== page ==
GALVESTON DAILY NEWS, BOOK REVIEW

Following the deaths of three immediate family members, Catherine and her mother, Anne Eastman, travel from Sandgate on the coast of England to Galveston. Book of love, hope in Galveston turns into a dark novel

By MARGARET BARNO | Posted: Sunday, October 27, 2013 12:15 am

GALVESTON DAILEY NEWS, Lifestyle Magazine, October 27, 2013

“Galveston 1900 — Indignities Book One: The Arrival,” by N.E. Brown and S.L. Jenkins, Midstir Media, Portsmouth, N.H., 320 pages, $14.99.


“The Arrival” is the first novel in a trilogy tracing the life of Catherine Eastman.

The book covers the years 1897-1900, a time of tragedies, life-changing decisions, moving with anticipations of bright futures with new beginnings.

 Both mother and daughter had attended Princess Helena Boarding School near London, were fluent in three languages, loved music and had learned in the art of fine tailoring from Catherine’s grandfather.

Anne Eastman had meticulously planned the trip, and with the help of the family’s banker made contacts in Galveston with another banker.

Anne sold the family’s cottage before leaving, enabling the two to travel second class on the ship and have funds to live on during the relocation process.

Anne finds work at The 1894 Grande Opera House not too far from their new apartment. She set up accounts with the assistance of the young banker, John Merit, and looked forward to a bright future with her daughter.

Those plans never came to fruition with the sudden and tragic death of Catherine’s mother. Catherine, 15, is declared ward of the state and moved to St. Mary’s Orphanage on Galveston’s West End.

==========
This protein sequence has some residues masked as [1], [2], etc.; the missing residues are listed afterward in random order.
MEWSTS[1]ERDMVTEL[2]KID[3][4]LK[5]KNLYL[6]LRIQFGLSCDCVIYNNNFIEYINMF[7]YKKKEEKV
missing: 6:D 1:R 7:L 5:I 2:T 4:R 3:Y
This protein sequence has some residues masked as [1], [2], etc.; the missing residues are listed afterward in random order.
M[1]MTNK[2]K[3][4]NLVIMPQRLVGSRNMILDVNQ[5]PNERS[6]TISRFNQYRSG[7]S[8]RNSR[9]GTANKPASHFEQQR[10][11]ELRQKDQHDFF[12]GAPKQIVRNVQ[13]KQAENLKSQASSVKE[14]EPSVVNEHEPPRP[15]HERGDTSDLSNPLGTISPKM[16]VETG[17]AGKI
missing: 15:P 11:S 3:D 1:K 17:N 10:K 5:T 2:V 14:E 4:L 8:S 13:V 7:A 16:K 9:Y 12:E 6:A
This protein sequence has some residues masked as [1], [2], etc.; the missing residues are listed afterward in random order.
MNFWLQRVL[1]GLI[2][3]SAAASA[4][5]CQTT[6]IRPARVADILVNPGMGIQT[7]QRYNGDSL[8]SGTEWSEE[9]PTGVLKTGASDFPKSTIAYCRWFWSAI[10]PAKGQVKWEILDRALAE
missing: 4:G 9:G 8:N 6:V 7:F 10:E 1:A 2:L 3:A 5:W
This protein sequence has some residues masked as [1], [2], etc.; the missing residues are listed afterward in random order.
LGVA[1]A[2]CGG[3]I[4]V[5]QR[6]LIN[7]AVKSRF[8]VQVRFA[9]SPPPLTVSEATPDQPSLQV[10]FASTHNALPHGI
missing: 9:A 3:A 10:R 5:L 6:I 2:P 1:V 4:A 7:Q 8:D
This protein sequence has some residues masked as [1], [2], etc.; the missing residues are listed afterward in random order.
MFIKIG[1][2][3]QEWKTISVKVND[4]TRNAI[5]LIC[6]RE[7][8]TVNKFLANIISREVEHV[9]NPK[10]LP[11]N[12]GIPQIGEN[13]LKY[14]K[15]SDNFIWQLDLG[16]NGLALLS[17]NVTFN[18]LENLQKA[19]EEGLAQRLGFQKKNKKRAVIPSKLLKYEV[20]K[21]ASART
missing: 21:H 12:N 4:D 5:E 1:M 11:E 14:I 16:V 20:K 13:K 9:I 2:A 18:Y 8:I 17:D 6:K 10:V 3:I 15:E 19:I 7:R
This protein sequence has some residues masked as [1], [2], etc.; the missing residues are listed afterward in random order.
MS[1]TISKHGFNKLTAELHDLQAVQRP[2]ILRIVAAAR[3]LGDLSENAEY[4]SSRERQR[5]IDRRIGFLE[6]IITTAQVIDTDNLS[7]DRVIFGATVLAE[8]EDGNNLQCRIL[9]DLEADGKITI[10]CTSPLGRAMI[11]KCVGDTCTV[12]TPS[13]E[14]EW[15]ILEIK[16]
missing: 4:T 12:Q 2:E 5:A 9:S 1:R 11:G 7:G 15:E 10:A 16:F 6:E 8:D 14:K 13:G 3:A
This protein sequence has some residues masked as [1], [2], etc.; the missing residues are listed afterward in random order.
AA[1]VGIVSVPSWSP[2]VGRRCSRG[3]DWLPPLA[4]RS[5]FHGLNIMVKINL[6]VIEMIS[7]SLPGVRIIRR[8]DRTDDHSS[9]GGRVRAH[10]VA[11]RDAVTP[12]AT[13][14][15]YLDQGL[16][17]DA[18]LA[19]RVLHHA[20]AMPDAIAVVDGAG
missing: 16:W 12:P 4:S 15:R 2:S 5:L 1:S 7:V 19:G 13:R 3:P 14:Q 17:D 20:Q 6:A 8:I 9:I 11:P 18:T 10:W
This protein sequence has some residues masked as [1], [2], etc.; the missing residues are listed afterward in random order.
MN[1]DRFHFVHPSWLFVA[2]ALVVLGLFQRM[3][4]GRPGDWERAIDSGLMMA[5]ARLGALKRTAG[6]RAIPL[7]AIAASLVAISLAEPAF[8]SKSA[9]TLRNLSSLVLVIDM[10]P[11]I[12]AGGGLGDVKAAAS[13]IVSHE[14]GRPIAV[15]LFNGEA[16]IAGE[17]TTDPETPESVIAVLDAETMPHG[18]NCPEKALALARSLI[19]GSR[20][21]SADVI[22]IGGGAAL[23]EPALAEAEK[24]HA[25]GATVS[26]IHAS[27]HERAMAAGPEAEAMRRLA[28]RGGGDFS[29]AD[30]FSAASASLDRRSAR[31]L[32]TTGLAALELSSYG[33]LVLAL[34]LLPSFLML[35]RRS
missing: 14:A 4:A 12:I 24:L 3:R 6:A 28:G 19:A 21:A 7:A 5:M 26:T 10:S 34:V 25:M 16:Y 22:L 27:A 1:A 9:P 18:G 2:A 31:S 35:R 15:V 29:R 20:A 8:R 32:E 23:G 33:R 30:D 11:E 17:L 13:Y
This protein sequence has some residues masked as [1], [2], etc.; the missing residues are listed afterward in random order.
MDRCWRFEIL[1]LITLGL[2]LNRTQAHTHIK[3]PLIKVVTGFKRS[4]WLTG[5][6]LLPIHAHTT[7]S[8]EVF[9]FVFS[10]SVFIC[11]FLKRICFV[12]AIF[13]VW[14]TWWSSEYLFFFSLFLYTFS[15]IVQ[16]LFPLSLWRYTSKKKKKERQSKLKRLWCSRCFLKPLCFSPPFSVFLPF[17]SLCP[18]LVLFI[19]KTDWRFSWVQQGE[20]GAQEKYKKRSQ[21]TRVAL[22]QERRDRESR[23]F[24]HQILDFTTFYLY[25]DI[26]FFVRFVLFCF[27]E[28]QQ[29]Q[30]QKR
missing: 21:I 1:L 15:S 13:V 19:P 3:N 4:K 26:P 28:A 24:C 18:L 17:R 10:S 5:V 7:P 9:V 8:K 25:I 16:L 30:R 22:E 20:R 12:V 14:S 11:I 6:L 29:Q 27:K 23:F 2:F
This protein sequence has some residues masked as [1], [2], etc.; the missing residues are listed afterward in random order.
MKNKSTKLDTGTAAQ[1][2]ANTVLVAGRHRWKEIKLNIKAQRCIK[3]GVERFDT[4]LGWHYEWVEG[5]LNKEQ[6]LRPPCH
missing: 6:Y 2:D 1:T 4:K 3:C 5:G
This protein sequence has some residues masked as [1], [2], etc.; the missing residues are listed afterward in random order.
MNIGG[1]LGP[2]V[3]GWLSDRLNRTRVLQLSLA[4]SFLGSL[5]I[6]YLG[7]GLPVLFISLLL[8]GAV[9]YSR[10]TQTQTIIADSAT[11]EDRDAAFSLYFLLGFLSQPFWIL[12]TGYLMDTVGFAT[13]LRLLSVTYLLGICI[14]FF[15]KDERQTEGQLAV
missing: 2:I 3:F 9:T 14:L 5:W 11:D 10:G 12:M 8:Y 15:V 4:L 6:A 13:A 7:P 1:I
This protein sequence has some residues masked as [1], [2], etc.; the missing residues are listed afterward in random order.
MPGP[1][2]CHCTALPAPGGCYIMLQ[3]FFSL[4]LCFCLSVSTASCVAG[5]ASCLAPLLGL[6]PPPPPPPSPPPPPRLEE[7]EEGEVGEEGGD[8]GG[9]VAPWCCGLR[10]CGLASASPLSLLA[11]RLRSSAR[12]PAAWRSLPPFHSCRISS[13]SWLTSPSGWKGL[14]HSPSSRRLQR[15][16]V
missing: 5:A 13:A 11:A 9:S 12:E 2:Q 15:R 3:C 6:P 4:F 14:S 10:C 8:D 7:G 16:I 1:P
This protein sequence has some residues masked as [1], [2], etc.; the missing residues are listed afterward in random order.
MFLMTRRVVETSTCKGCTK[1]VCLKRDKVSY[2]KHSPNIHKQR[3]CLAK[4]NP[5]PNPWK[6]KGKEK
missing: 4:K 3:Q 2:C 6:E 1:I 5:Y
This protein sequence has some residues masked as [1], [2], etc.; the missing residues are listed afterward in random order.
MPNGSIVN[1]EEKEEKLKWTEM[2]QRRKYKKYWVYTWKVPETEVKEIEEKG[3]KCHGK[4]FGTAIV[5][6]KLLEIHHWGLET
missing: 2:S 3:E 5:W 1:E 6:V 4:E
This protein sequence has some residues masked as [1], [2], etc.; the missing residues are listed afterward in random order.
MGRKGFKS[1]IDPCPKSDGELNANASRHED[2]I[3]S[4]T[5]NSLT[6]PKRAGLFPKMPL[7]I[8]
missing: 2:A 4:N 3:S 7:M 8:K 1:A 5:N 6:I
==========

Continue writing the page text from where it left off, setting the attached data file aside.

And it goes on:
Another major figure in the novel is David Brooks. Sinister and pathologically unstable, his character gets darker and more evil as the book progresses, reminding me of Jeffrey Dahmer. His actions turn the book’s theme from one of hope, compassion and love, into a very dark novel with a sliver of light.

The other force that enters the story is a very real event, the 1900 Storm. By that time in Catherine’s life, she’s experienced a myriad life changing events — betrothal and marriage, having been abducted, raped and completing high school and enrolling in medical school.

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Writing for pleasure!

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Being a writer doesn’t mean you have to be a published author.  Writing is a means to express your innermost thoughts and ideas. Try it. You will surprise yourself. The stories I have created have been an itch inside me that has borne three novels of a historical trilogy and I am now on my fourth.  Whether they ever make it to the best seller’s list is unimportant.  Just to say I did it is enough.